Williston Research Extension Center has had to abandon its winter wheat trials because of the drought.
“Last summer through now, we had very little snow, and very little rain, so there is just very, very poor germination,” cropping specialist Dr. Clair Keene told the Willliston Herald. “Our research specialist Cameron Walstrom said he walked the plots with the Montana State winter wheat breeder a couple of weeks ago, and they made the decision to abandon the trial based on the stand being so poor and uneven. The likelihood of getting good data from it is not good, so they didn’t see a point in continuing the effort of managing the trial.”
Abandoning a trial is not something that happens often, Keene added.
“I asked Kyle (Dragseth) how many times he’s had to abandon winter wheat here before, and he said zero,” Keene said. “Since he’s been around 25 years, that says something. We are definitely in an extreme drought.”
Dragseth manages the North Dakota Foundation Seedstock program at WREC and is WREC’s farm manager. He, too, is considering abandoning winter wheat he planted for seed increase, due to the same issues.
“In terms of other trials, we are continuing to plant things as normal,” Keene said. “Audrey Kalil has been planting her pathology trials, so a lot of pea and lentil over the past week or even two weeks. And then Cameron and Christy on the dryland crews are planting.”
There is concern about whether these crops will germinate, of course. In the 126 years of NDSU records, this is the driest October through March precipitation for Williams and McKenzie counties.
“In terms of Williston in particular, it’s the second driest since 1893,” Keene said.
One strategy dryland growers can try is delayed planting — but that only goes so far. For one, the later a planting is delayed, the more yield may be sacrificed. But, as well, crop insurance comes with deadlines for planting each crop. That locks producers in to planting by certain dates, particularly since drought does not generally qualify for prevented planting insurance.
Price trends, meanwhile, have encouraged growers to buy seed for crops that particularly dislike drought, such as canola and soybean.
“Canola does not do well in drought conditions. It needs water to get started and to establish,” Keene said. “So that’s one where someone might wait a little bit to put it in the ground, until there’s a chance for rain in the forecast. But at the same time, you know it’s quite expensive seed, and so not planting it is probably not going to be a viable option for most farmers.”
Growers should consider splitting fertilizer applications right now to save on input costs, Keene said.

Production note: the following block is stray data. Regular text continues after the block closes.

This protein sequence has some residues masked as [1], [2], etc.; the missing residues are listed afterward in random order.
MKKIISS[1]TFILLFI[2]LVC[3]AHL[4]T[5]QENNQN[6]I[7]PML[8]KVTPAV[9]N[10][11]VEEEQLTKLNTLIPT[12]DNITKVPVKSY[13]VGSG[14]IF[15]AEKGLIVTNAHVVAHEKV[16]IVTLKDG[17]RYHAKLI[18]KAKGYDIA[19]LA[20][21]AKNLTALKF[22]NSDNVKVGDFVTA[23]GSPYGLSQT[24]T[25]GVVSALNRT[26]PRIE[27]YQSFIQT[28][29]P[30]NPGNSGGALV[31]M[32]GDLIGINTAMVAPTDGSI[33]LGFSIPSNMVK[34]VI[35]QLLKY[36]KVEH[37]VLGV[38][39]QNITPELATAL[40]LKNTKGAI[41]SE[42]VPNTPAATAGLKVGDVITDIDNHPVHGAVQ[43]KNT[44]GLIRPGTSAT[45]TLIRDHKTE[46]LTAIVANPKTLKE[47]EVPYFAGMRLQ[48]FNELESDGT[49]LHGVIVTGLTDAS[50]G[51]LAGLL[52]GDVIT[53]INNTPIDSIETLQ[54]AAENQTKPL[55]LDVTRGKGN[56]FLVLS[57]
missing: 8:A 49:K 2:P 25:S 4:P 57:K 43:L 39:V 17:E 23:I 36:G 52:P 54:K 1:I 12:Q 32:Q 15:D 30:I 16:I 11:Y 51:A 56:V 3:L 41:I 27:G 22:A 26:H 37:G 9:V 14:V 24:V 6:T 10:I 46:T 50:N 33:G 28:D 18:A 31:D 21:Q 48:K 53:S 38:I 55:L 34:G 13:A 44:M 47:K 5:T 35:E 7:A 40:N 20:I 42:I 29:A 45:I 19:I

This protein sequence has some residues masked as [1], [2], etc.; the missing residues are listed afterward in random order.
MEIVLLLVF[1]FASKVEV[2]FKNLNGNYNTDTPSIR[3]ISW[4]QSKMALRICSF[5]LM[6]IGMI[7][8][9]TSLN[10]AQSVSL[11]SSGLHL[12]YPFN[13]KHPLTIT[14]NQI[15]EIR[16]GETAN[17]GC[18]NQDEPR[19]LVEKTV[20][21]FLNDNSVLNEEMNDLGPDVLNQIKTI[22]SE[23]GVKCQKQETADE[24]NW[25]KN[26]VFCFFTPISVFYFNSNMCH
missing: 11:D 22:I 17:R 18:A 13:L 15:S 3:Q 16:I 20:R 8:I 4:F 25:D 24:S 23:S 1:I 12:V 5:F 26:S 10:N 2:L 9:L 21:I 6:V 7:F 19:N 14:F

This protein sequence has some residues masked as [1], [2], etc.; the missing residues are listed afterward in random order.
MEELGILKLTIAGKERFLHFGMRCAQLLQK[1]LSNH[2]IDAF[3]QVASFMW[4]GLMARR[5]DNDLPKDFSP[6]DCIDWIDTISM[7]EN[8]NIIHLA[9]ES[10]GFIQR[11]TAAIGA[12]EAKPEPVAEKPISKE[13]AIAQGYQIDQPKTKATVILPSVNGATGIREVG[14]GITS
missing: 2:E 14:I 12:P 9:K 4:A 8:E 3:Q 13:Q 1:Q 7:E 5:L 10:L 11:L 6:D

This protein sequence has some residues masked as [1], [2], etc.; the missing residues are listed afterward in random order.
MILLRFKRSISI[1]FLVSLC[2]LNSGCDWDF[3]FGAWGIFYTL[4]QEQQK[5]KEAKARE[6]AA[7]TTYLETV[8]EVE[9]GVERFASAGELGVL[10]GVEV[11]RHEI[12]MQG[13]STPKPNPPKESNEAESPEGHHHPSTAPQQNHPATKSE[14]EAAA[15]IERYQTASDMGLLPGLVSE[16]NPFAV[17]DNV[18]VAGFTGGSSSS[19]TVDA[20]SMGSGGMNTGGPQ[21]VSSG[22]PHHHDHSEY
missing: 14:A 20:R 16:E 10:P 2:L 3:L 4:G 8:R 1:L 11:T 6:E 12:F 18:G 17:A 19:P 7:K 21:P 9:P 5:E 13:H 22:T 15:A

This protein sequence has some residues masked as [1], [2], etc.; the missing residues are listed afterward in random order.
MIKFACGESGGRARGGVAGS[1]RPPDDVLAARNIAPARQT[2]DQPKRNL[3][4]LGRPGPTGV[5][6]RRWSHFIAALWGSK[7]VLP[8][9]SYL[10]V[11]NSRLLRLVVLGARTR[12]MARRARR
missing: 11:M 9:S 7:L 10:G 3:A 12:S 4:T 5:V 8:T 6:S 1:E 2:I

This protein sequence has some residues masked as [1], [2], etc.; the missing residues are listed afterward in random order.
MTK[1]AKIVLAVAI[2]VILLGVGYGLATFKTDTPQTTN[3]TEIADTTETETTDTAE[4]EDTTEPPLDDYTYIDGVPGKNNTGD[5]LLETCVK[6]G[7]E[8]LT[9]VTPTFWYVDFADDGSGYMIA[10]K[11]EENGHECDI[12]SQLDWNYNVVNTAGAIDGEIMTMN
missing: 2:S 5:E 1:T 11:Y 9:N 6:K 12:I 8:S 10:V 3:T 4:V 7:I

“We need water to have that payback (from fertilizers), put it that way,” Keene said. “If we start getting rain and things start looking good, go ahead and put it out there, you know top dress. But I would not at this point advise putting it all out there now.”
Statewide, North Dakota has planted 42 percent of its spring wheat crop and 22 percent of its durum, while Montana has planted 33 percent of its spring wheat and 16 percent of its durum. Nationwide, about half the spring wheat crop is in the ground, up 28 percent from last week, and just behind the five-year 32 percent average.
Emergence for these crops has begun for some that were planted earlier, but it is spotty due to lack of moisture.
Winter wheat, meanwhile, is rated 58 percent poor or very poor in North Dakota and 22 percent poor or very poor in Montana, where extreme drought is so far only claiming a thin strip on the eastern edge of the state.
The forecast is calling for some rain in the region this weekend just behind a cold front arriving late Friday night. But there is uncertainty as to just where that stalled frontal boundary is going to sit over the weekend. That will be the point where the most rain hits, but, as of now, the forecast is predicting from one-tenth to one-quarter of an inch for most locations, with areas near the front getting up to three-quarters of an inch of rain.
Here’s a look at how other crops are faring in the MonDak:
Barley in Montana is 38 percent planted and in North Dakota 39 percent. All that is in line with five-year averages. Emergence is 5 to 6 percent.
Canola is 18 percent planted in Montana and 8 percent in North Dakota. That’s 1 percentage point ahead of five-year averages in North Dakota, but is behind the five-year 23 percent average in Montana.
Corn is 10 percent planted in Montana and 14 percent planted in North Dakota. That’s a few percentage points ahead of the five-year 8 percent average inn North Dakota but it’s behind the five-year 16 percent average in Montana.
Dry edible beans is 15 percent in the ground for Montana, but it’s only 2 percent planted in North Dakota. Both figures are very close to five-year averages.
Dry edible peas in Montana are 38 percent planted and in North Dakota they are 23 percent. The latter is ahead of the five-year 18 percent average, but Montana’s is behind its 45 percent average.
Flaxseed is 20 percent planted in Montana and 7 percent planted in North Dakota. Both figures are near five-year averages.
Lentils are 30 percent planted in Montana, which is close to five-year averages, and mustard seed is 20 percent planted, ahead of the five-year 14 percent average.
Oats are 15 percent planted in Montana and 20 percent planted in North Dakota. That’s behind the five-year 24 percent average for Montana, but near the five-year 19 percent average in North Dakota.
Safflower is 6 percent in the ground in Montana, close to the five-year average.
Montana sugar beets are 26 percent planted, well behind the five-year 42 percent average, but they are 66 percent planted in North Dakota, which is well ahead of the 37 percent average.